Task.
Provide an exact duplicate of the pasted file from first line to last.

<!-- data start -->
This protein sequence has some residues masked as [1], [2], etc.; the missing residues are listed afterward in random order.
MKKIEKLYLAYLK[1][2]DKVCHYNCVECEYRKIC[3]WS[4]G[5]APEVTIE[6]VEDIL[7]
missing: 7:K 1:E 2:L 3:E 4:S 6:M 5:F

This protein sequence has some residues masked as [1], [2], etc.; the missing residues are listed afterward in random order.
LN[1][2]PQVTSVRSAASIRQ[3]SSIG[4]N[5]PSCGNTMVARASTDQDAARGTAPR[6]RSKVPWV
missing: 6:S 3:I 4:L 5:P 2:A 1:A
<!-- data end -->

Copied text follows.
This protein sequence has some residues masked as [1], [2], etc.; the missing residues are listed afterward in random order.
MKKIEKLYLAYLK[1][2]DKVCHYNCVECEYRKIC[3]WS[4]G[5]APEVTIE[6]VEDIL[7]
missing: 7:K 1:E 2:L 3:E 4:S 6:M 5:F

This protein sequence has some residues masked as [1], [2], etc.; the missing residues are listed afterward in random order.
LN[1][2]PQVTSVRSAASIRQ[3]SSIG[4]N[5]PSCGNTMVARASTDQDAARGTAPR[6]RSKVPWV
missing: 6:S 3:I 4:L 5:P 2:A 1:A